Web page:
This St. Petersburg extravaganza created a huge scandal especially because of another specificity of German Atlanticists, the awkwardness of their actions aside: the total lack of political timing. His visit to Putin occurred just as German OSCE observers were kidnapped by rebels in Ukraine. Philipp Missfelder who had not been tasked with any mission for their release had no plausible professional explanation for the trip. He is still spokesperson for Foreign Affairs for the CDU, Merkel’s party – but no longer transatlantic coordinator.
Looking back on those chapters of Russian operations, longtime US specialists of Russian active measures can clearly see the Russian side rejoicing. The Russian services have not only schooled Germany in terms of disruption but scored high in terms of penetration of key areas in decision- making circles. Even better, they have even fostered a new generation of willing executioners of their propaganda right behind enemy lines. The message is now clear: we are everywhere, watch your back.
The most blatant episode of subversion occurred during the Snowden Operation. This was an occasion to measure the immense know-how of Russian services. The massive disruption caused in US-German relations was a masterpiece in term of deception and active measures. And in good Sun Tzu manner, the Kremlin manipulated the “self-declared” allies of the US into turning on the US.
Bereft of any technological or intelligence knowledge, many alleged German advocates of strong transatlantic ties with the US started whining about having been betrayed and claiming everywhere on social media the US had gone “too far.” They put much energy in discrediting what they should have immediately defended: a better mutual understanding among allies and a necessary cooperation for the benefit of both nations. But they did exactly the opposite.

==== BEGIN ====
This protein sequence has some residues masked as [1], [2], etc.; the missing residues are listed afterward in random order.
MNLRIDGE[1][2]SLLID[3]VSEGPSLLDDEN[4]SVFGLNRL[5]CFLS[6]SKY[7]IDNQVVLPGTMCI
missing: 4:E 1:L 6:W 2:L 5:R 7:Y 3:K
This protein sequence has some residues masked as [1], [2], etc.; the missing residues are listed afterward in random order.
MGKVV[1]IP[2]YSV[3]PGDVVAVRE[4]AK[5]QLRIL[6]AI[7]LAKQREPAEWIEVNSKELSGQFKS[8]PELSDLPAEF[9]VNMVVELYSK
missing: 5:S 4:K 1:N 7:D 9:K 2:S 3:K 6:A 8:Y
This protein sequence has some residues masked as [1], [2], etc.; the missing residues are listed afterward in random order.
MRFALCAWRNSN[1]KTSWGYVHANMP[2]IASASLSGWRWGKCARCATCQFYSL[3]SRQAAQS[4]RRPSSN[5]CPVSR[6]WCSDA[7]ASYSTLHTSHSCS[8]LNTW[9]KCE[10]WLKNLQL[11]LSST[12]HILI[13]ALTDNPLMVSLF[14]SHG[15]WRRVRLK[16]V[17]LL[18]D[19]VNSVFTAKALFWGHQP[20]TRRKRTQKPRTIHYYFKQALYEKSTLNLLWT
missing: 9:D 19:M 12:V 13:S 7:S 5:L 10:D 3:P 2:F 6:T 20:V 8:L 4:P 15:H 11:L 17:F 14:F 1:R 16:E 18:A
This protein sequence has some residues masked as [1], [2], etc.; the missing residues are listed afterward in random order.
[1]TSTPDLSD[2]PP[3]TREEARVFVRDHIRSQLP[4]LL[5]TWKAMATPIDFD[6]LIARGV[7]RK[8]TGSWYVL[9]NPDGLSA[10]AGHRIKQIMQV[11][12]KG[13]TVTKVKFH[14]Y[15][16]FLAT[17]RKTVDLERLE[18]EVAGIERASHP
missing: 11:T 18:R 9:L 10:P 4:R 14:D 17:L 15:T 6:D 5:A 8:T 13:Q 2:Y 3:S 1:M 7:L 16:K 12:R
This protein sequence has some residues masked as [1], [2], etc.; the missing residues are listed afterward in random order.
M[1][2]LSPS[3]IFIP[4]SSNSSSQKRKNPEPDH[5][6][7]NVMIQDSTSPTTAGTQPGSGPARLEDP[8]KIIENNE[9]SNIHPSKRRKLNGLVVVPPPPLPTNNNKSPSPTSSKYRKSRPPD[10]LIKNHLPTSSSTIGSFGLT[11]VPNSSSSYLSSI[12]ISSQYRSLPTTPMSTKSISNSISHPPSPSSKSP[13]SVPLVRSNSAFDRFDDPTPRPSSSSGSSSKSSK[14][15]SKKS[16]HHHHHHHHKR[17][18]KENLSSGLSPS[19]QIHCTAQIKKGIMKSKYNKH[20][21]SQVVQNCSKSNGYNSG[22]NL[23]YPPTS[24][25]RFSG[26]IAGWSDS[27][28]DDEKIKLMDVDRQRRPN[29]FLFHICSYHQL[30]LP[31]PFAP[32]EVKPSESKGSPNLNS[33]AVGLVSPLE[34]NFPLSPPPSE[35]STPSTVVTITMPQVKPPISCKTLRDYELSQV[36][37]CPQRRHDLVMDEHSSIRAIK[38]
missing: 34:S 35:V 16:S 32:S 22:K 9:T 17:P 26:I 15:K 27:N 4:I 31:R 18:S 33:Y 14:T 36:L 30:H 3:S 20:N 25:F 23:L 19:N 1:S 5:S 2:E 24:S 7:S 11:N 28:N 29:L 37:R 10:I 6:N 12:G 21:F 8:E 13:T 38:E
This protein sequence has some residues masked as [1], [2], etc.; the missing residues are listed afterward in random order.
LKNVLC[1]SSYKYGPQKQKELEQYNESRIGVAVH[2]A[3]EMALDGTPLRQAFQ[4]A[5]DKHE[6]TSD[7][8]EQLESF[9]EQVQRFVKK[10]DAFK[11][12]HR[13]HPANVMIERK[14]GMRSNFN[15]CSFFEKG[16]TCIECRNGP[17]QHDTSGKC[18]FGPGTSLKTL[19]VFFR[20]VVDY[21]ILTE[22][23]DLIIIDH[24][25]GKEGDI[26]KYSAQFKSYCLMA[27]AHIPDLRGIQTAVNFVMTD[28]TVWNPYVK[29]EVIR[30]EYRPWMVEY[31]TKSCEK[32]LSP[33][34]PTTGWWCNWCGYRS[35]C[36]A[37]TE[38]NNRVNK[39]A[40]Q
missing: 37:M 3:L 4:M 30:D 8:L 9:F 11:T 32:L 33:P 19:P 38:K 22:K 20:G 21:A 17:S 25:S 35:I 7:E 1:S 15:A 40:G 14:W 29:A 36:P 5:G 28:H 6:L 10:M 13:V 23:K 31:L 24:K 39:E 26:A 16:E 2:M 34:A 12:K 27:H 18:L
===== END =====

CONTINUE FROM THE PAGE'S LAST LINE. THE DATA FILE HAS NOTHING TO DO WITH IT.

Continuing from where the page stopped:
First, they flip-flopped on PRISM, criticizing a program they did not understand in a context that eluded them completely, then claimed the alleged scandal was a great opportunity for political emancipation, whatever that concept meant. When in a second part of the active measure, the news was leaked that Chancellor Merkel’s phone had been tapped, these Monday-morning quarterbacks actually did everything to exacerbate tensions. So, when new information emerged one year later that made their position ridiculous, eventually unmasking them as incompetent and opportunists, they went …silent.
It was a total victory for the Kremlin, once again, on all levels.
Will the real Atlanticists please stand up?
Long observation of these alleged allies leaves the impression of a disoriented lot with no political compass whatsoever, jumping on the band-wagon when it suits their hardly-defined agenda, and adopting a neutral position otherwise. Scared of taking a stance or even articulating what they really stand for, they are God’s gift to Russian intelligence services. The Kremlin’s experts on disinformation can now celebrate, mission accomplished.
Especially in times of info-war, it is crucial to be able to mobilize resources, rely on people and organizations which clearly and without hesitation can make the difference between a non-allied and an allied country. These people need the expertise of recognizing agitprop, and active measures, they have to be proactive and address the disinformation of the Kremlin with not only knowledge but determination. Monday-morning quarterbacking and “fair-weather Atlanticists” are of no use.